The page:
All in all, they both have some very nice features/attributes- it's really which one you feel most comfortable with. Many people are moving towards PP, seems like Final Cut is dying (my perception). Certainly Adobe made it affordable to get into the Creative Cloud for new editors. I will agree that the integration of Photoshop/AE in Adobe's products is awesome- wish my MC systems had that functionality. Keep cutting, draw your own conclusions!
    Want to make a small fortune in the production business? Its easy, start with a large fortune.


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    Senior Member hscully's Avatar
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    I like what I'm seeing in MC7 so far. I have a lot more work to do to catch up but I am glad to hear your comment "... it's nothing I couldn't do on my MC's." That's my main concern. I just finished a track matte constructed with the rotobrush on PP. That's a pretty handy tool. I'm sure there is an analog in MC7 and I'm pretty psyched about learning about it.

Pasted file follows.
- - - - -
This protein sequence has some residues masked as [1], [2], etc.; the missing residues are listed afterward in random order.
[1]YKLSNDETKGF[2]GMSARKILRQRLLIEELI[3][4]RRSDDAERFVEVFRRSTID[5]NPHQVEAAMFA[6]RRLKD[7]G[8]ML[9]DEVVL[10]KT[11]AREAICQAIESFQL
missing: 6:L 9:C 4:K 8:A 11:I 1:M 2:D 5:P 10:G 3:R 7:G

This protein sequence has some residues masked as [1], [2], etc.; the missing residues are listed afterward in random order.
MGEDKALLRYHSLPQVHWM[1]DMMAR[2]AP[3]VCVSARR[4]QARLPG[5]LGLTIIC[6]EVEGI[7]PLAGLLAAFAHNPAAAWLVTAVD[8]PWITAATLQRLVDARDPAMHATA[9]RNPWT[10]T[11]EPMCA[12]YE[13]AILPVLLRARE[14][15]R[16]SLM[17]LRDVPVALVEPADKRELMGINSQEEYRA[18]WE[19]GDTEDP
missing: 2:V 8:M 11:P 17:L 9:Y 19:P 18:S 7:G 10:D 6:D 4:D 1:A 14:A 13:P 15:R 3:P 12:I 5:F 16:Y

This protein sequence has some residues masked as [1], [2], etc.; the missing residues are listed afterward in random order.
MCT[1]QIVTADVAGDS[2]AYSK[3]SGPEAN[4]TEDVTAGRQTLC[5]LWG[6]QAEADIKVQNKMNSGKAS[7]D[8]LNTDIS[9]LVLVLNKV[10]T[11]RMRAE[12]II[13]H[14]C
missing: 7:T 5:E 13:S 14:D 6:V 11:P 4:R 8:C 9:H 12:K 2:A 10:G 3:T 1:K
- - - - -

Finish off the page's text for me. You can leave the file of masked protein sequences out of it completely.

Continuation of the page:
I like the integration in PP and I don't like it at the same time. I would like a workflow that enables using other software such as Davinci Resolve or working with other VFX people, more competent than myself, when necessary and so I hope to benefit from Avid being the professional standard, as I grow out as well as improving on my "one man band" stuff.


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    After 14 years editing with Avid I switched to Premiere Pro two years ago. Avid these days feels sluggish and old. I edited with great speed on Avid did sport highlights during games and such but after I got used to PP I see very little reason to go back. The only reason would be if I were to work as an editor at another production house. Avid still got a strong hold of the business within television.